There are a couple common ways to deal with seeds in berries:
Use a food mill, which uses a rotating blade to crush the berries and force them through small holes. They're designed for this sort of thing - removing seeds or large pieces of pulp.
Do what the food mill does, but by hand: push them through a reasonably fine strainer/sieve. Unless they're ...
Store them unwashed. Take out any "bad" ones. I've had decent luck adding some paper towels to wick away extra moisture that seems to speed up the spoilage. Martha Stewart suggest going even further and spreading them out on paper towels on a sheet pan. I have no idea who keeps a fridge empty enough that they can store full sheet pans in there, though.
Basically, you can refreeze the raspberries.
When a fruit or veg. is frozen, the water inside the plant cell expands, and bursts the cell wall, which is why there is so much 'juice' when you thaw. If you refreeze, you can be sure that the raspberries will freeze into a giant block. If you are using them to make a sauce or a jam, this is not significant. ...
I'd stew the raspberries down with a little water (and sugar if the raspberries aren't sweet) until they're very soft, then pass the whole thing through a sieve to remove the seeds. You can then either store the result in the fridge, or pour it into an ice cube tray for easy portioning and a nice cold smoothie.
Most fruits, a few days:
Use kitchen towel to dry them (don't wash)
Line a sheet pan with kitchen towel
Spread them so they don't touch (any mold on one berry won't spread)
Put the pan in an inflated plastic bag (so the bag doesn't touch
If you see any mold on some berries, you can delay mold formation on the ...
You can eat raspberries. You can chew them as much as you like, without dying. Your teeth (unless yours are suffering great defects) are perfectly capable of crushing the seeds.
So, you are seeing a problem that does not exist, by over-generalizing something quite inapplicable.
As far as flavor profiles go, almonds and macadamia nuts work well. But my all time favorite is hazelnuts (filberts).
I have heard of recipes that call for pecans. While I absolutely love pecans I haven't tried them with raspberry and white chocolate. I would like to say the flavor combination should be good but I can't quite wrap my head around it.
I’ve made muffins with fresh raspberries.
Increase the amount of flour you’re using, to help absorb the extra moisture. (I add somewhere in the range of 20-30g for 12 normal-size muffins.)
Cut the berries up into smaller pieces, put the pieces on paper towels, and cover with more paper towels. This soaks up some of the juice, and distributes it better ...
Raspberries are going to leak a little and stain the batter of any muffin they are put into. Muffins with whole berries are going to have reduced shelf life due to this.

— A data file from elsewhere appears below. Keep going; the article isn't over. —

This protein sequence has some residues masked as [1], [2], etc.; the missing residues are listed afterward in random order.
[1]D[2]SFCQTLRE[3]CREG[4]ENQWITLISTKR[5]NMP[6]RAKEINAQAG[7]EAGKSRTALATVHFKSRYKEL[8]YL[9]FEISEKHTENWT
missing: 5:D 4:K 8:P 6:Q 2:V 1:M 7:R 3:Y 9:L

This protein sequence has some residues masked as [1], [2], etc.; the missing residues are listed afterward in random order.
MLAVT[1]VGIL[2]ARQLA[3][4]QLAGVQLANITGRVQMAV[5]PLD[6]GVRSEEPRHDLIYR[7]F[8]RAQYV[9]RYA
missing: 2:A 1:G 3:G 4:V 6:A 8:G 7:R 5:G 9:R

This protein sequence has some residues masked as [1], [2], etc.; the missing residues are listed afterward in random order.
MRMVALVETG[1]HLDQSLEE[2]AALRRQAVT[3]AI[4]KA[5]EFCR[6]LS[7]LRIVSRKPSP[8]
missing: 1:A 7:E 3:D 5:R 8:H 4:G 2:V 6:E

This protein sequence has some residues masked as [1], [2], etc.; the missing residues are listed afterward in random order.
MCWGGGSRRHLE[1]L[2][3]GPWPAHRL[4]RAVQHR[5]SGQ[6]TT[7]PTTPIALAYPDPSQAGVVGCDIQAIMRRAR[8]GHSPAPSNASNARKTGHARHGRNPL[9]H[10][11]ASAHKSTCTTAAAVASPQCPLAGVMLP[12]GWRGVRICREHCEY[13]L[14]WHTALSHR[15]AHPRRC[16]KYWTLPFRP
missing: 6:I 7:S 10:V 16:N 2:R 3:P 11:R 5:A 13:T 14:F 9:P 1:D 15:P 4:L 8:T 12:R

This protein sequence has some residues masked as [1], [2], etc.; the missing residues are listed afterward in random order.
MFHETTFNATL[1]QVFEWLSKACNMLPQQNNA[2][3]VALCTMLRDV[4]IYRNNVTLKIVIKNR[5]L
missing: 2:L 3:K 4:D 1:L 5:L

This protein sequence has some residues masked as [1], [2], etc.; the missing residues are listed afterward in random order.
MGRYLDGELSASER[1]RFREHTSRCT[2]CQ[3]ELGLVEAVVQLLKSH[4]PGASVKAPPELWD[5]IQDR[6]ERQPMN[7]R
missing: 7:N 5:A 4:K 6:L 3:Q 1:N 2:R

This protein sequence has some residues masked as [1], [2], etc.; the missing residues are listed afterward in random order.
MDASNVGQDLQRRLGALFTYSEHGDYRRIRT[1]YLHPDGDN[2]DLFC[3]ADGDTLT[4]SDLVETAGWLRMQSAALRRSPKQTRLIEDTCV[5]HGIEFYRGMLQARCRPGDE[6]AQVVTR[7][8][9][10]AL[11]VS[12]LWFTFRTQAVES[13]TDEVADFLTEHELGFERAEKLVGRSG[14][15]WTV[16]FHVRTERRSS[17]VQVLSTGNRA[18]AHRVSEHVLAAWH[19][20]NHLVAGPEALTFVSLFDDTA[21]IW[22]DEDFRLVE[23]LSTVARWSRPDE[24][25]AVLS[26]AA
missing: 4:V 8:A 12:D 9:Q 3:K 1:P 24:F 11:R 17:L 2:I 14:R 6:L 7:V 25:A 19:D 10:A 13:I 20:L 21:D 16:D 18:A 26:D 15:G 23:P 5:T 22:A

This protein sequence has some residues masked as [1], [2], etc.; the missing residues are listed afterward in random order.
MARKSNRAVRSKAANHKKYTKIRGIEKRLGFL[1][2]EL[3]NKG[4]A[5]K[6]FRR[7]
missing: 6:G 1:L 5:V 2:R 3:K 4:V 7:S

Frozen raspberries would be even more leaky, as the freezing and thawing will soften them.
To make a raspberry muffin, you have to accept that raspberry is very moist, so you cannot ...
I've had really good results with special "breathable" plastic bags designed to let ethylene gas escape. The ones I'm using now are made by PEAKfresh USA. These work particularly well with strawberries.
Apparently some retailers are catching on and prolonging produce shelf-life through ethylene absorption.
Its probably pretty natural for there to be tiny little bugs in the fruit. One thing you can do is soak them in a bath of cold water, lemon juice and maybe a splash of white vinegar, but not too much as you don't want them to take on that vinegar taste. You can spray them down with baking soda and lemon mixed with water as well. This will help draw the bugs ...
Reporting experimental results.
I hypothesized that frozen berries will fare better than fresh. The reasoning? It will take them a while to thaw if the cream is poured at room temperature and put in the fridge right after. By the time they thaw, the cream would have set.
In practice, it's more complicated. Alchimista's hunch is accurate. The skin of the ...
Pits from stone fruits trees from the Prunus genus such as cherries, apricots and peaches can pose a risk of cyanide poisoning if crushed and ingested in significant amounts.
CYANOGENIC GLYCOSIDES - INFORMATION SHEET THE COMPOUNDS
Cyanogenic glycosides or cyanoglycosides account for approximately 90% of the wider group of plant ...
Freezing can change the texture of the berries, but if you're cooking them down to make jam with, it shouldn't matter. Some recipes using frozen berries suggest preparing the fruit for this purpose (adding lemon or crushing strawberries), others start with pre-frozen fruit that had no special jam-related preparation.
No, you should boil for at least 1 Minute.
Food Safety Authority of Ireland states the following in May 2017, especially for imported berries:
As a result of outbreaks of norovirus and hepatitis A virus in
imported frozen berries across Europe in recent years, the FSAI
recommends boiling imported frozen berries for one minute before
You may have a variant of 'fruit float' which is usually caused by pouring the jam into jars when it is too hot, and not yet viscous enough to prevent less-dense ingredients from rising. Let the jam rest, off the heat, for 5-10 minutes, and fold gently so as not to introduce too many bubbles, before pouring. You can see when the fruit/pulp/rind is reluctant ...
I've found when hot-packing jam into jars that have just come out of the oven at 160°C, the jam that is in contact with the glass keeps cooking and thickens. You can tell because it sizzles as it goes in, despite being over 100°C when poured (I use a jam thermometer so can be fairly sure). Letting it cool then packing for rapid consumption always ...